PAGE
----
This interesting article in the New York Times regarding a so-called "patent troll," raises the obvious question:  If the patents are obviously no good and the claims of infringement clearly frivolous, how is it that supposedly top-notch lawyers must charge millions to show that to a judge? 

I found this statistic from the article telling: 

The eyes of the patent world were on Seattle this week as an Order denying injunctive relief was handed down in the ongoing Microsoft v. Motorola heavyweight title bout.

While I will leave it to others to discuss the minutiae and determine the implications for the industry, the main question on my mind is whether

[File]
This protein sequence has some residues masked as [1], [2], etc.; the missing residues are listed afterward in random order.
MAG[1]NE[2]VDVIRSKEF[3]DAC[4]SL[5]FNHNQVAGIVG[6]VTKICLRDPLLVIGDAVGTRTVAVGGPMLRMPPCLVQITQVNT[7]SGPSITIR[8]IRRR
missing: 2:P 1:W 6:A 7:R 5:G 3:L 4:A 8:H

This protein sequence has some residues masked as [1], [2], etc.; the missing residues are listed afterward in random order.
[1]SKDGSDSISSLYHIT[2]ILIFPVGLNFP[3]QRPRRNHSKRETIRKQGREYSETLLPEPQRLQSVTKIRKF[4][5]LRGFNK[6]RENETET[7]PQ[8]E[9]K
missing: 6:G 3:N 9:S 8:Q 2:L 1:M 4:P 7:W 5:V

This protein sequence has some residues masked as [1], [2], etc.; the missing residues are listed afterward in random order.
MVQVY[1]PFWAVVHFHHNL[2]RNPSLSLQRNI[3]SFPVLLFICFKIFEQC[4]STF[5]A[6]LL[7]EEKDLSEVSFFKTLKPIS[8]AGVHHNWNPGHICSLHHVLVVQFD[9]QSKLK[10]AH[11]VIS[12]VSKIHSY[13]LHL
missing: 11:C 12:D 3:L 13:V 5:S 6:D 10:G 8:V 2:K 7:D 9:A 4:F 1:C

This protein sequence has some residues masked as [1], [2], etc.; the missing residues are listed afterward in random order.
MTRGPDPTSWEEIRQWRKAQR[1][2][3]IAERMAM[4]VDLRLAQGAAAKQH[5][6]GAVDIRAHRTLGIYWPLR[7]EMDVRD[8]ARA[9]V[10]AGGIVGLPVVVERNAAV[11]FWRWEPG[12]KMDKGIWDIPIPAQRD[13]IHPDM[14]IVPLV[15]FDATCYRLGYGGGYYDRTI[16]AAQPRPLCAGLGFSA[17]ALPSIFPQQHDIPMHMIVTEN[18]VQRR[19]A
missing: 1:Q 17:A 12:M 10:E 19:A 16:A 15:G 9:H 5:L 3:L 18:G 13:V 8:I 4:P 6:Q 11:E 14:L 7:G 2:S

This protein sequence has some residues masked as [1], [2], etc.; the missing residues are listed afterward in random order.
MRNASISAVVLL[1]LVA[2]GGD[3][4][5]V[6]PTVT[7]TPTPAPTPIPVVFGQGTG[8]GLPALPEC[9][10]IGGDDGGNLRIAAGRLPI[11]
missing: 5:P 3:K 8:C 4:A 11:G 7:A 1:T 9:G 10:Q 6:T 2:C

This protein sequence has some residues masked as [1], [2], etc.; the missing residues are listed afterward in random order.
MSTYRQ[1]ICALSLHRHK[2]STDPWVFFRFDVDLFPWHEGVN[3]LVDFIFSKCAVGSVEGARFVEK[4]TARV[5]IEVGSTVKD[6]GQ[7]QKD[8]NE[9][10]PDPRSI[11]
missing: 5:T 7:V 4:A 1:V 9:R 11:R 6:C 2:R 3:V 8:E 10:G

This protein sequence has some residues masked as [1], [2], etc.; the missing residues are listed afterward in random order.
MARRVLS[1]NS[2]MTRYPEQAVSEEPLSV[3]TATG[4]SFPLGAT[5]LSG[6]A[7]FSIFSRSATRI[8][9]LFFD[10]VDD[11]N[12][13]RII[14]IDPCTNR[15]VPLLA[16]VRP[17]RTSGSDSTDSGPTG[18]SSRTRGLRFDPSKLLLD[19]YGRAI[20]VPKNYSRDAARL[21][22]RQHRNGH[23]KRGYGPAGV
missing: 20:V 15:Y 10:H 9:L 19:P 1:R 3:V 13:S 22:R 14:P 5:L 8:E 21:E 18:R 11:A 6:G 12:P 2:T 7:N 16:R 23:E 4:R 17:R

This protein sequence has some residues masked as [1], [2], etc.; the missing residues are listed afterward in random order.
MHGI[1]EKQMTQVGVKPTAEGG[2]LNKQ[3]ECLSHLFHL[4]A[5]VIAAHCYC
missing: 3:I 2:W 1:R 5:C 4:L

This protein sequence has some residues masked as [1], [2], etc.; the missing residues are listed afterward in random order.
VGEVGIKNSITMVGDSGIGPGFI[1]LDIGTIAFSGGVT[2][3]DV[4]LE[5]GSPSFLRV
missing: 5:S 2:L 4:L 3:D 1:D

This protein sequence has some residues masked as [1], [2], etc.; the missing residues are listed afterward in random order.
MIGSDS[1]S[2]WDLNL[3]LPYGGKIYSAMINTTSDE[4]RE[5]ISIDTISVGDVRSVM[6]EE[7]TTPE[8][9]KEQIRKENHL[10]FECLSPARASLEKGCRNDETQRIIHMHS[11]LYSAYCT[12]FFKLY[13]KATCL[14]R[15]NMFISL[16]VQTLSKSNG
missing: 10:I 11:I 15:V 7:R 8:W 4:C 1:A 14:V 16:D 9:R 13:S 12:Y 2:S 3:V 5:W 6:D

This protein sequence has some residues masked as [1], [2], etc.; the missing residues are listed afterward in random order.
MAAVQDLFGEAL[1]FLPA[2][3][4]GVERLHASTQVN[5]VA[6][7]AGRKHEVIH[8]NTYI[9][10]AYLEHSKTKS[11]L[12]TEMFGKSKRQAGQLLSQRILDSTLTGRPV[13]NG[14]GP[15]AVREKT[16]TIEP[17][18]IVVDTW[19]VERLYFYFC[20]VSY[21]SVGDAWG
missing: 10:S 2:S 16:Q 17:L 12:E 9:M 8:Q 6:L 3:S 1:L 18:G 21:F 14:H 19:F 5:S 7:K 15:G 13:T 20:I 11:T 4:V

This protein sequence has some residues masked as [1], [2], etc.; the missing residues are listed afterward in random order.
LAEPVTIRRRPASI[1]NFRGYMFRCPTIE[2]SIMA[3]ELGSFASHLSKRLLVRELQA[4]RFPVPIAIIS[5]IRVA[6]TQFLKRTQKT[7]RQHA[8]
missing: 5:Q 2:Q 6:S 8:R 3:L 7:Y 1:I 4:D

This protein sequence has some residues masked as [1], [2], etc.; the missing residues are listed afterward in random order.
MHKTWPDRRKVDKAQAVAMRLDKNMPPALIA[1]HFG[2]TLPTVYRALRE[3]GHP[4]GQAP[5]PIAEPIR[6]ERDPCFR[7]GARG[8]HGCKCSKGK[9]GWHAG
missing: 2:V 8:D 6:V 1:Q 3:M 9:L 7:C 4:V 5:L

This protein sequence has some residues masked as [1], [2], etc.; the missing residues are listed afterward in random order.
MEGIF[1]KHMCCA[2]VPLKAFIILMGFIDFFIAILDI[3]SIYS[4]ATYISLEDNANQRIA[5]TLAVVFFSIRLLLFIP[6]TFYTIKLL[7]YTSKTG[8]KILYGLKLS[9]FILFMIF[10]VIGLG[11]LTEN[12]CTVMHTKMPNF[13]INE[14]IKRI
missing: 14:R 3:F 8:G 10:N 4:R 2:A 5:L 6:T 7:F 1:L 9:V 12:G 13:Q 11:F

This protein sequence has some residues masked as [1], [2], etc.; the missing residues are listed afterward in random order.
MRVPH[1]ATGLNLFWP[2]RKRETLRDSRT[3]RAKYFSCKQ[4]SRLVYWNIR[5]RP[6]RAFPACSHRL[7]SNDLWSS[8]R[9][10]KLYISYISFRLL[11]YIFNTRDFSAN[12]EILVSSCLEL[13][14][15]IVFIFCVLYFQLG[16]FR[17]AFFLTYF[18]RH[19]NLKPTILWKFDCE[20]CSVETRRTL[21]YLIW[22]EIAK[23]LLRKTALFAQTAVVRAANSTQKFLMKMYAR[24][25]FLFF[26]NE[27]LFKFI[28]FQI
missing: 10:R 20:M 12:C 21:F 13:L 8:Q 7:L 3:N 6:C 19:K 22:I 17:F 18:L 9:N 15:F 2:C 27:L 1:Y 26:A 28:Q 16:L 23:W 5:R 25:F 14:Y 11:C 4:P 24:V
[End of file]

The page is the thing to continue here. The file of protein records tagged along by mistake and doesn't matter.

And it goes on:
Or, “Those Who Live By The Sword…”

Here’s an amusing little class action case filed in Seattle this week.  Seems  Coach, Inc., well known purveyors of high end handbags and such, in their never-ending zeal to protect innocent consumers from inferior (and, more reasonably priced) “knock off” goods, unleashed their New York lawyers to crack

As contingent-fee lawyers and supposed “patent trolls” to boot, my colleagues and I are blamed for many of the ills that plague society.  It is we — who do not get paid unless we are successful — who file merit-less cases, prolong litigation, waste resources, and cause innocent defendants to pay their lawyers upwards of